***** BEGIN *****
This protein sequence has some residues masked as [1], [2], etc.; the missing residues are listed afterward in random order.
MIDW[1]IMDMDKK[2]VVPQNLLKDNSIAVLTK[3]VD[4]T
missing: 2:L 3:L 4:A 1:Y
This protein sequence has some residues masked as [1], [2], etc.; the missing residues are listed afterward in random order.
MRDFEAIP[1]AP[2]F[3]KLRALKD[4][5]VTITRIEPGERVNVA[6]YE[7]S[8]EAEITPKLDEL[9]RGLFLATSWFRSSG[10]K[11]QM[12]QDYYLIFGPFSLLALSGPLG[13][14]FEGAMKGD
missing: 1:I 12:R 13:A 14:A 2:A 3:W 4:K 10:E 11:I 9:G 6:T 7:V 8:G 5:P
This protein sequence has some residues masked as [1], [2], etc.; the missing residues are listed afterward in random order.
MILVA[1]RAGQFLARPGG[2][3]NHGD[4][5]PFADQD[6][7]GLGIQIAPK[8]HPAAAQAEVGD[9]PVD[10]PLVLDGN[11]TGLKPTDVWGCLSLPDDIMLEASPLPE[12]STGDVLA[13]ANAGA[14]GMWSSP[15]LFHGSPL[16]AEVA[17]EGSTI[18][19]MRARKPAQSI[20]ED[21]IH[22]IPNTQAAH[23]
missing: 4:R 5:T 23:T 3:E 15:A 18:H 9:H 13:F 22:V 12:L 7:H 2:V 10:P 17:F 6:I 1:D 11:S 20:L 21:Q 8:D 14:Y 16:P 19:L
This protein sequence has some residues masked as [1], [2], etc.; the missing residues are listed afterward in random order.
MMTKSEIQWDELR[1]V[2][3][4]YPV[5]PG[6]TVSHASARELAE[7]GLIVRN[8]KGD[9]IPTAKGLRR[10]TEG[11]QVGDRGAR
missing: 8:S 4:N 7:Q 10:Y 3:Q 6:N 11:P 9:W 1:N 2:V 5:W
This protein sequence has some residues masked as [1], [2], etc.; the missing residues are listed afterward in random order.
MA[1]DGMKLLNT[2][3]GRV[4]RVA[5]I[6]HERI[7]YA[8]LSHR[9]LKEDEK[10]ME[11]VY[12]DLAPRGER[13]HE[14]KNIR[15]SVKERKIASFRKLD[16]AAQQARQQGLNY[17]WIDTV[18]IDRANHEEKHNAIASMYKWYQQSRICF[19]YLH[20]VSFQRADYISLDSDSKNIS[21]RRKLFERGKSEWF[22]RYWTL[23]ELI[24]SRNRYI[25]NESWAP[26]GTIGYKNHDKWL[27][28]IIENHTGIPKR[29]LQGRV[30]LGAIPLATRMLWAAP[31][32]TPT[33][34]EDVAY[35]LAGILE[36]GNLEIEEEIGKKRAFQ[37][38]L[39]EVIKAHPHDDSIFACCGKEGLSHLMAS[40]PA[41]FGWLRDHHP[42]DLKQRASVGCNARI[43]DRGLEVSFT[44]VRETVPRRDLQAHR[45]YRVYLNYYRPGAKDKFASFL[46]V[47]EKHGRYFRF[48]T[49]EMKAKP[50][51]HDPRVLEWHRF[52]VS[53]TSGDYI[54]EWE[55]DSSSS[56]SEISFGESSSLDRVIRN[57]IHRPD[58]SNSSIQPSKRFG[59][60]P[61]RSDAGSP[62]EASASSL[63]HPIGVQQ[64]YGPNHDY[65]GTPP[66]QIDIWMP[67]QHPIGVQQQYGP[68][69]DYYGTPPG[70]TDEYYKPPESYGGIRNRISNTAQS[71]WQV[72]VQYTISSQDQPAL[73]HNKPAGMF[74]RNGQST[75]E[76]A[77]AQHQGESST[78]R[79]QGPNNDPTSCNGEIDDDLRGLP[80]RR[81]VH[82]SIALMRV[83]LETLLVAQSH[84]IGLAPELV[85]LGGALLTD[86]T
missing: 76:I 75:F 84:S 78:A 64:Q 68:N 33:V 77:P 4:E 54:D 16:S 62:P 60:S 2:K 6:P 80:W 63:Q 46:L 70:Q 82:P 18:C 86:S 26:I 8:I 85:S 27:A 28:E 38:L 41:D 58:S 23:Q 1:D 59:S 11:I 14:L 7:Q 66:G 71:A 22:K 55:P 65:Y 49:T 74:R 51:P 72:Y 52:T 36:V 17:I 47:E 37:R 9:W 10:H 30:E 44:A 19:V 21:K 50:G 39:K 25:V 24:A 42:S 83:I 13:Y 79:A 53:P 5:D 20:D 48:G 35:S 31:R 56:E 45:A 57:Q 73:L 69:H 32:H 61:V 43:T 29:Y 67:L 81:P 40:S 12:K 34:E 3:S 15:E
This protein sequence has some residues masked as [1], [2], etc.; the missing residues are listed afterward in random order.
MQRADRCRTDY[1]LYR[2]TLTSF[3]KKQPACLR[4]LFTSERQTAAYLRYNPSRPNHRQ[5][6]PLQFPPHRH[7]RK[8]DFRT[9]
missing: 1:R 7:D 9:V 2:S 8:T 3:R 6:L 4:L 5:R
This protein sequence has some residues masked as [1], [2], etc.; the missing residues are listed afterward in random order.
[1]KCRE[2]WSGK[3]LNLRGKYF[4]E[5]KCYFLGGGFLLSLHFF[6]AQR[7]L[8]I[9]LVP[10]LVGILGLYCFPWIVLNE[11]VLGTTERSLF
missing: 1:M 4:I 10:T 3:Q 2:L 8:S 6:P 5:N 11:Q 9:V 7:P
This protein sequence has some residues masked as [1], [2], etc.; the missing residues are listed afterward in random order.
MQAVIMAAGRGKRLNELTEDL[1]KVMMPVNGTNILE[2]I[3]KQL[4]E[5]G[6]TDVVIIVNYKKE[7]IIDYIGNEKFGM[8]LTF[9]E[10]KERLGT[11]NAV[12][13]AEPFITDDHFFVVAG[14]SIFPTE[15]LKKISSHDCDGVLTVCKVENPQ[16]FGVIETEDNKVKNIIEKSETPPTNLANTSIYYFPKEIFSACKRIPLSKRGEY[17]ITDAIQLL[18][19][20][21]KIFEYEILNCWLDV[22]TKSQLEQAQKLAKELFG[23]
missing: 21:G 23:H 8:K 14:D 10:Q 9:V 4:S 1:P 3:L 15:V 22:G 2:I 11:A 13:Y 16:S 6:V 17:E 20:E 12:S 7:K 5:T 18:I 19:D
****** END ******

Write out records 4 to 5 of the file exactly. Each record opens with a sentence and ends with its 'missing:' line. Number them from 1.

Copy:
This protein sequence has some residues masked as [1], [2], etc.; the missing residues are listed afterward in random order.
MMTKSEIQWDELR[1]V[2][3][4]YPV[5]PG[6]TVSHASARELAE[7]GLIVRN[8]KGD[9]IPTAKGLRR[10]TEG[11]QVGDRGAR
missing: 8:S 4:N 7:Q 10:Y 3:Q 6:N 11:P 9:W 1:N 2:V 5:W
This protein sequence has some residues masked as [1], [2], etc.; the missing residues are listed afterward in random order.
MA[1]DGMKLLNT[2][3]GRV[4]RVA[5]I[6]HERI[7]YA[8]LSHR[9]LKEDEK[10]ME[11]VY[12]DLAPRGER[13]HE[14]KNIR[15]SVKERKIASFRKLD[16]AAQQARQQGLNY[17]WIDTV[18]IDRANHEEKHNAIASMYKWYQQSRICF[19]YLH[20]VSFQRADYISLDSDSKNIS[21]RRKLFERGKSEWF[22]RYWTL[23]ELI[24]SRNRYI[25]NESWAP[26]GTIGYKNHDKWL[27][28]IIENHTGIPKR[29]LQGRV[30]LGAIPLATRMLWAAP[31][32]TPT[33][34]EDVAY[35]LAGILE[36]GNLEIEEEIGKKRAFQ[37][38]L[39]EVIKAHPHDDSIFACCGKEGLSHLMAS[40]PA[41]FGWLRDHHP[42]DLKQRASVGCNARI[43]DRGLEVSFT[44]VRETVPRRDLQAHR[45]YRVYLNYYRPGAKDKFASFL[46]V[47]EKHGRYFRF[48]T[49]EMKAKP[50][51]HDPRVLEWHRF[52]VS[53]TSGDYI[54]EWE[55]DSSSS[56]SEISFGESSSLDRVIRN[57]IHRPD[58]SNSSIQPSKRFG[59][60]P[61]RSDAGSP[62]EASASSL[63]HPIGVQQ[64]YGPNHDY[65]GTPP[66]QIDIWMP[67]QHPIGVQQQYGP[68][69]DYYGTPPG[70]TDEYYKPPESYGGIRNRISNTAQS[71]WQV[72]VQYTISSQDQPAL[73]HNKPAGMF[74]RNGQST[75]E[76]A[77]AQHQGESST[78]R[79]QGPNNDPTSCNGEIDDDLRGLP[80]RR[81]VH[82]SIALMRV[83]LETLLVAQSH[84]IGLAPELV[85]LGGALLTD[86]T
missing: 76:I 75:F 84:S 78:A 64:Q 68:N 33:V 77:P 4:E 54:D 16:S 62:P 60:S 2:K 6:P 80:W 63:Q 46:L 70:Q 82:P 18:C 86:S 26:I 8:I 85:S 27:A 28:E 38:L 41:D 58:S 23:Q 1:D 59:S 11:I 14:L 7:Q 66:G 71:A 22:K 55:P 65:Y 49:T 74:R 51:P 72:Y 52:T 36:V 17:I 47:E 37:R 9:W 10:H 30:E 44:A 19:V 21:K 50:G 39:K 25:V 24:A 42:S 83:I 13:Y 79:A 53:P 5:D 20:D 48:G 35:S 31:R 56:E 45:A 57:Q 73:L 69:H 32:H 61:V 43:T 29:Y 67:L 81:P 40:S 12:K 34:E 3:S 15:E